During the course of my career as a defense lawyer in the military, I’ve shrugged off many government conspiracy theories. Each time I heard one, I’d smile and say that one should never attribute to a vast government conspiracy acts that can be as readily attributed to mere government incompetence or accident. So, I did not initially assume any concerted plan or purpose behind recent activities at Guantanamo Bay.
But the government’s latest moves in the ongoing battle over the legality of its detention policies are anything but incompetent, and they’ve forced me to reassess my initial conclusion: The decision to try six Guantanamo detainees using military commissions is very clearly part of a concerted effort to use the Guantanamo commissions to subvert the goals of justice and to maintain a veil of secrecy around its questionable interrogation policies.
Writing in Slate this week, professors Jack Goldsmith and Eric Posner argued that the military commissions at Guantanamo are dangerous because to be viewed as legitimate they will afford too much openness. The opposite is true. The commissions have been structured to keep the worst government misconduct behind closed doors, and the timing will ensure that members of the Bush administration either are long gone when the trials prove disastrous, or benefit from death sentences before they leave office.
Anyone who believes the trials will prove a referendum on water-boarding or other aggressive interrogation tactics is wrong. Last week at Guantanamo, the government claimed that members of the defense team of one detainee—Salim Ahmed Hamdan—could not interview Khalid Sheikh Mohammed and other high-value detainees because such an interview posed an unacceptable risk to national security. This, despite the fact that two members of Hamdan’s defense team held valid security clearances—authorizing their access to the highest levels of classified information. These interviews would have been limited to the question of Hamdan’s involvement with al-Qaida and would not have delved into scrutiny of how high-value detainees had been interrogated.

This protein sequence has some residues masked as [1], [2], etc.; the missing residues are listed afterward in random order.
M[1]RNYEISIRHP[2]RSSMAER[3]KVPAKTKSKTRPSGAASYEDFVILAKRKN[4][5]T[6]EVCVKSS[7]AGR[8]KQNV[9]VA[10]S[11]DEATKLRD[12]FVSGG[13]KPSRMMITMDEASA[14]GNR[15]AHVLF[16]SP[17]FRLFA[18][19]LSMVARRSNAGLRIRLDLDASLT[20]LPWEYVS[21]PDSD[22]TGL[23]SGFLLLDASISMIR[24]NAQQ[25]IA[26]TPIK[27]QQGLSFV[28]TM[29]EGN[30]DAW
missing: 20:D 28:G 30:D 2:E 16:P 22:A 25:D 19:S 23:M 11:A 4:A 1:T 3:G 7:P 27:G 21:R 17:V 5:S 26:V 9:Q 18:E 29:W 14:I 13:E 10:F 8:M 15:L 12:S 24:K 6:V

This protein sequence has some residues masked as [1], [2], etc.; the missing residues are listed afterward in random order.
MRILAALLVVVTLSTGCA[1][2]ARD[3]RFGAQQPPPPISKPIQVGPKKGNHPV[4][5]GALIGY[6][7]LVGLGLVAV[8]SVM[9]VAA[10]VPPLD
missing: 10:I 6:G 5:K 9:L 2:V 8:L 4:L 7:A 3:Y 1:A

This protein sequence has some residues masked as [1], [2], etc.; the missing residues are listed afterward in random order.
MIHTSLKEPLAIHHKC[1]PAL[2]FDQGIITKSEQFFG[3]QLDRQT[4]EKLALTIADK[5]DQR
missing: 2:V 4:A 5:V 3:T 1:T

Simultaneously, Michael Mukasey, the attorney general of the United States, announced to the Senate judiciary committee last week that he would not investigate whether any criminal wrongdoing had occurred in interrogating these detainees since interrogators had acted pursuant to orders they believed lawful. Less than a week later, the government announced it was charging many of these same detainees—including Khalid Sheikh Mohammed—with capital crimes including planning and directing the terrorists attacks of Sept. 11.
On the surface, the government’s three positions last week would appear to be uncoordinated and contradictory: Why, after going to considerable trouble last week to put the issue of water-boarding to bed, would the administration possibly turn around the very next week and reopen the issue to a protracted legal battle?